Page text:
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Tag:UTSA
Posted on: September 29, 2010 7:36 pm
 

WAC targets: UTSA, TSU, Denver, Seattle, Montana

Posted by Adam Jacobi

Last week, we mentioned that the WAC was entertaining two potential new members in UT-San Antonio and Texas State as part of the conference's quest to, well, save itself. The WAC has only six members lined up for the 2011 season, and while the NCAA will recognize the WAC and allow its members postseason bids if a group of at least five schools have been in the same conference for the five prior years is there, six just won't cut it when it comes to actually making schedules.

At any rate, we weren't terribly impressed by UTSA or TSU, but were intrigued by commissioner Karl Benson's statement that there were three other schools that would be presenting to the WAC during their meeting in Dallas this week. It was intriguing mainly because, well, who would they be? All of the FBS schools in the WAC's central region are in the Mountain West or Pac-10, and both of those conferences were acquiring schools during the latest conference realignments, not losing them. Now we know the rest of them, and... well, it's a work in progress:

 

The league is studying the possibility of adding the University of Texas-San Antonio, Texas State University, the University of Denver, Seattle University and the University of Montana in the wake of losing Boise State, Fresno State and Nevada to the Mountain West Conference.

All five schools will remain on the WAC radar after a meeting of the league’s membership committee in Dallas earlier this week, though Benson left open the possibility that other prospective members “could come back into play” if there’s another round of conference realignment.

Interestingly enough, the school with the best football program of the bunch (which isn't saying much, since three don't even have programs) is Montana, and they didn't put together a formal presentation for the meetings because they were still waiting on the results of a study into whether it's worth their time to move from FCS to FBS designation. Instinctively, the answer to that question is yes; Grizzlies fans routinely pack Washington-Grizzly Stadium at a capacity of a little over 25,000, so even if the WAC or NCAA want capacity expanded, there'll probably be butts in the new seats. But we'll see what the study says.

Past that, the Universities of Denver and Seattle wouldn't even bother fielding football teams (wise), so while they could very well be smart additions for every other sport, they're not going to help fill out a conference schedule when the time comes. That's why, barring the re-entry of new schools into this discussion, we think UTSA and Texas State will end up joining the conference: at the end of the day, you need guys on the gridiron.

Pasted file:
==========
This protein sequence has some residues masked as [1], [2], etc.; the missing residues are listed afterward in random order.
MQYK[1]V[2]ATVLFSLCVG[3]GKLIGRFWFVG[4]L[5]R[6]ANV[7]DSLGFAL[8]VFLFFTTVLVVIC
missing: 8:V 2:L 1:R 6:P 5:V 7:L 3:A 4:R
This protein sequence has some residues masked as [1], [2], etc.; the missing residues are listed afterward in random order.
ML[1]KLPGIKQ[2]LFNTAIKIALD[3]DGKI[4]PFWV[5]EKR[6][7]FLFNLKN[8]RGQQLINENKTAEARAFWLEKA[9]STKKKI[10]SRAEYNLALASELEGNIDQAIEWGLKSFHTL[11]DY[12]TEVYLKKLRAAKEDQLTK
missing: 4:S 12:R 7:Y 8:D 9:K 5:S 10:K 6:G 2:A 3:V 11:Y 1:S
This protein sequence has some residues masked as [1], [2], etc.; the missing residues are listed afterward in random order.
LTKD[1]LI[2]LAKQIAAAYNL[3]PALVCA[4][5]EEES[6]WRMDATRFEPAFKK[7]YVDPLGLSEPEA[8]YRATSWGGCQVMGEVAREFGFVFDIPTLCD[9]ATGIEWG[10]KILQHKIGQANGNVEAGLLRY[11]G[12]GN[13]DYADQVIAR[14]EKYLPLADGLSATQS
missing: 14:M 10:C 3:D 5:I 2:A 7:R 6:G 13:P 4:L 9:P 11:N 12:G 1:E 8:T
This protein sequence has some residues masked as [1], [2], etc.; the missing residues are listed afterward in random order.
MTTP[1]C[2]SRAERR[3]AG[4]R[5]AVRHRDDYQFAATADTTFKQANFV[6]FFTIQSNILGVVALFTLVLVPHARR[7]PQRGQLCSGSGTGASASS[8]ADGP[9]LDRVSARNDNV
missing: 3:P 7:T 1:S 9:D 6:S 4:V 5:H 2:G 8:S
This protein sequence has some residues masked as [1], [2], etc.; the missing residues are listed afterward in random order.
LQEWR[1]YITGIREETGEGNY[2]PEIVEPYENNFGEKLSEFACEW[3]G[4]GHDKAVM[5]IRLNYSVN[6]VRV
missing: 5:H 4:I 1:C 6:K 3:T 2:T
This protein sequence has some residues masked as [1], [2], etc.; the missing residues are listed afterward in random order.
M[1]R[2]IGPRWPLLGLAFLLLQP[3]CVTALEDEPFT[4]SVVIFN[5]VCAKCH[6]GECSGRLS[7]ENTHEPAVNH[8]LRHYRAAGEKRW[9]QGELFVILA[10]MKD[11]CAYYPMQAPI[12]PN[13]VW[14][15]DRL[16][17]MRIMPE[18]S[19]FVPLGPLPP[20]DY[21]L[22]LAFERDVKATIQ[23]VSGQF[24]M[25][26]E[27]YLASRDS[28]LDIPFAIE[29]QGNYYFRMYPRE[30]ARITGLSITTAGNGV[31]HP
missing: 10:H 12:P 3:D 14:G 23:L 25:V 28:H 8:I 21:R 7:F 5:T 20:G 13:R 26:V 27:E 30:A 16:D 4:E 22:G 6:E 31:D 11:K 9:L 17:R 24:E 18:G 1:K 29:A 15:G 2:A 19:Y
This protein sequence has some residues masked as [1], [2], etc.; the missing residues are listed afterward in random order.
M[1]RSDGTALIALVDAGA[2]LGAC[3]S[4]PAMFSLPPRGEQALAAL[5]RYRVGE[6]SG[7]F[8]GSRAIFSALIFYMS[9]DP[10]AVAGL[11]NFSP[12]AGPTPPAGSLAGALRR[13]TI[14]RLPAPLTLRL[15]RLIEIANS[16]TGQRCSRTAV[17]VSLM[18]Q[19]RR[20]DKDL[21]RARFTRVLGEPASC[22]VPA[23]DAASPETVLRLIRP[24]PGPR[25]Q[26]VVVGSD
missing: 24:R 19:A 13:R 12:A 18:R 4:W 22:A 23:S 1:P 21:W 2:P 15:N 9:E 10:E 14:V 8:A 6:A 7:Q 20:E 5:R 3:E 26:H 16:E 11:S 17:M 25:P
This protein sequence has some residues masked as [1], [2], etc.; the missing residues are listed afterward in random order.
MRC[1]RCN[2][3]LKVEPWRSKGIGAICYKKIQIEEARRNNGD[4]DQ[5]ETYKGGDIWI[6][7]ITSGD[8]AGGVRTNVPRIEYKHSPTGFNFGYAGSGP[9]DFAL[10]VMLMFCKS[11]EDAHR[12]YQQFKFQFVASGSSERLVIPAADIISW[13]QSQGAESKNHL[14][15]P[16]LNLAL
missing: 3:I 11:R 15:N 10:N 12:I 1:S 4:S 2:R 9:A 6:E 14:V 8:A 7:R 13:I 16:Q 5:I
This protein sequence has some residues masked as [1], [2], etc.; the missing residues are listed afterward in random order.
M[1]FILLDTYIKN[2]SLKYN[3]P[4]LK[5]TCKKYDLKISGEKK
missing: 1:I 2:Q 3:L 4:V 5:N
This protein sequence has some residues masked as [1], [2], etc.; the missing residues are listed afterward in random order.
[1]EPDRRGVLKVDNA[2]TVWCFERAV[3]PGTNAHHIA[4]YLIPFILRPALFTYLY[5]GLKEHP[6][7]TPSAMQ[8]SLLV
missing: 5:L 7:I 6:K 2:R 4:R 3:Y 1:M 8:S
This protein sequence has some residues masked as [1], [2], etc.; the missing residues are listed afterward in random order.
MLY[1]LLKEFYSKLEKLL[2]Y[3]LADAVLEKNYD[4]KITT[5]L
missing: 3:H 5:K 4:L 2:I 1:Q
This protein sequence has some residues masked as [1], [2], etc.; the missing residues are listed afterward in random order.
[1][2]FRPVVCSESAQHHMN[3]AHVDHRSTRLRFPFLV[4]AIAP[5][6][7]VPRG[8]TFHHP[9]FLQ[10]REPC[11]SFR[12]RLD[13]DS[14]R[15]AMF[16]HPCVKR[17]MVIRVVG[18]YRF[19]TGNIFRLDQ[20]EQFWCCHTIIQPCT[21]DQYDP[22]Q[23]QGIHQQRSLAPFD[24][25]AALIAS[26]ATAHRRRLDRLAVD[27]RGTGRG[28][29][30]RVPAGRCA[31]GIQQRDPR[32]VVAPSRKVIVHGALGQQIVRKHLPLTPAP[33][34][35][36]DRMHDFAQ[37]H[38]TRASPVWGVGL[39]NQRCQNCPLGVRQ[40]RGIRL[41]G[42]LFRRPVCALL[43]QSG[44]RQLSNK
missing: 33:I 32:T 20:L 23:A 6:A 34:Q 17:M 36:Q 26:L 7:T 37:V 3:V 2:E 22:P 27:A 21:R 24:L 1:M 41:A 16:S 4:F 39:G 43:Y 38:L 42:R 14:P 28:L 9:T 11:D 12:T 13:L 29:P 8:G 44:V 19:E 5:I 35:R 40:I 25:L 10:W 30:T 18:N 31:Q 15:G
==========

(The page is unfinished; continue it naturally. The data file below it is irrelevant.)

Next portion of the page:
And no, those aren't particularly impressive candidates, but you know what? If anyone's acutely aware of how non-AQ the WAC is, it's the WAC, and at the very least they're not wasting anybody's time by publicly courting Oklahoma State or the like. The WAC is what it is, and Benson's just embracing it these days.

Posted on: September 20, 2010 8:49 pm
 

UTSA, TSU hope WAC likes the idea of 'Texpansion'

Posted by Adam Jacobi

Following the impending exodus of Nevada and Boise State, the WAC looks to be in dire straits; the most high-profile member remaining will be, like, Hawaii -- and that's not the football program it used to be by any stretch. But if the WAC's expecting great candidates to step forward to fill the voids being left, they're probably not going to be blown away by the schools presenting themselves to the WAC at a meeting later this month:

WAC commissioner Karl Benson said Texas State and UT-San Antonio will make presentations to the league's membership committee at its Sept. 28 meeting in Dallas. The membership committee is comprised of the athletic directors from the six remaining members of the WAC (Idaho, Hawaii, Louisiana Tech San Jose State, New Mexico State and Utah State).

Benson said he expects no decisions at the meeting.

On paper, the two schools are actually attractive targets. They're both on the high-population corridor of I-35 in Texas between Dallas and San Antonio, and their enrollment numbers are huge: TSU boasts over 32,000 students, and UTSA has over 28,000 of its own. Big schools with tepid academic standards and huge television markets? Again, on paper, decent fits.

What separates the schools, however, is the ability to invest heavily in athletics. UTSA has recently pushed forward with expansion plans in athletics, and they're starting a new football program next season with Larry Coker at the helm. Most notably, UTSA will be playing in the Alamadome, and having a high-profile stadium ready and waiting will be a huge boost for the young program -- especially if they want to join a conference that isn't, like, the Sun Belt. The real question, of course, is whether the program can be ready for WAC play by 2012, the date Benson set forth for getting back to eight members. Year 2 of play and already in FBS? Best of luck, sirs.

Texas State, meanwhile, is stuck in a 30-year-old, 15,000-seat stadium -- and their paltry $87 million endowment isn't going to be able to make much progress on that front. Sure, it's great that TSU wants to make the move up to I-A, but if they don't make the proper investments in the program and its infrastructure, they'll just be a farther-west version of Florida International or Western Kentucky: teams that jumped up a sub-division for no real reason.

At the end of the day, though, if the WAC says yes to either of these two schools, it won't be doing a whole lot to immediately rectify its new "have-not" status.

 
 
 
 
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